Simulation-driven virtual prototyping is employed in the design of modern smart products to accelerate product development speed, ensure intrinsic product qualities and improve the decision-making process during development. It results in smart products that are more cost-effective with higher quality and reliability. This is shortened version of the article for print - here is a link to the extended version https://www.microwavejournal.com/articles/36379-simulation-driven-virtual-prototyping-of-smart-products-full-article.
Over the past few decades, the wireless industry has experienced tremendous innovation and transformation, driven by the introduction of wireless communication standards such as 4G LTE, 5G, Bluetooth (BT) and Wi-Fi.1 This, coupled with new rapid manufacturing techniques, requires advanced product design with complex multiphysics considerations. Competition in the consumer electronics market calls for designs that improve product performance while lowering development costs and reducing time to market. These challenges can be addressed by simulation-driven virtual prototyping to reduce physical testing.2-4 Moreover, simulation-driven virtual prototyping can be employed in the design of modern smart products to accelerate product development speed, ensure intrinsic product qualities and improve the decision-making process during development. Simulation-driven design is important for ensuring the completeness and timely market launch of smart products.
For example, Figure 1 shows the product development process for a smart speaker assembly comprising a speaker component, printed circuit board (PCB), assembled electrical components and cabinet. A three-step simulation-driven virtual prototyping methodology was used in its development: 1) the design, verification and analysis of the PCB; 2) the design and integration of the BT antenna on the PCB inside the speaker cabinet; 3) a wireless communication performance evaluation of the smart speaker considering a neighboring wireless product.
The current generation of smart speakers receives audio signals wirelessly. One of the most popular RF standards supporting audio transmission to speakers is BT. A smart speaker includes a mostly BT wireless section, charging circuitry, audio amplifier for quality audio output, user display and the main controller with memory that provides a reliable connection with the functional blocks. For a high-quality smart speaker, aspects such as audio signal quality, BT antenna performance and interference with other wireless signals must be considered.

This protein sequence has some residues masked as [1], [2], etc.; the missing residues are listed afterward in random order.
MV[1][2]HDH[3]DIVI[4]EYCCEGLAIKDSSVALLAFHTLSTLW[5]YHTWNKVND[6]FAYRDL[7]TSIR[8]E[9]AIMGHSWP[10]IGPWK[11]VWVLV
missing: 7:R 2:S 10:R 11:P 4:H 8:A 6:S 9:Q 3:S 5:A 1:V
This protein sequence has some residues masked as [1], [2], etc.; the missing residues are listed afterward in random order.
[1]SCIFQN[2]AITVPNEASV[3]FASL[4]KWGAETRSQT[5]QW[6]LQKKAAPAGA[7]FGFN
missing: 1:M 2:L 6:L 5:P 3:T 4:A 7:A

Figure 2 shows the six-layer PCB with its electronic circuitry, which measures 106 × 137 × 0.7 mm thick. The board contains the audio amplifier; memory for storing wireless information such as pairing details, battery status and smart applications; USB connectivity for charging or diagnosing; charging and power supply circuitry; BT IC and antenna for wireless connectivity; and an LCD driver and display module. A microcontroller synchronizes the functionality of all the parts.
Although the ICs that define operational functionality are important, equally important are the other parts ensuring system reliability. The differential nets in audio lines, connectivity between the controller and the memory IC (i.e., the clock, address, command and data lines), differential data lines from the USB to the controller and the antenna for the BT module are crucial for meeting the quality and efficiency requirements.
VERIFICATION AND ANALYSIS
Layout of the audio, USB and memory lines must be carefully designed for reliable operation, using verification and analysis methods to ensure design integrity. Figure 3 shows the target layouts for verification and analysis of the differential audio and high speed lines (i.e., the USB interface and memory bus). To verify the differential audio line layout, a rule-based checker, Altair’s PollEx PCB Verification for Design for Electrical Engineering, was used.5 Signal integrity (SI) analysis was conducted to evaluate the layout of the high speed lines and the effects on transmitting and receiving digital signal waveforms and voltage/time margins. In addition to SI analysis, the thermal characteristics of the PCB were analyzed. Thermal analysis early in the design stage can identify excessive component temperatures and uneven board temperature.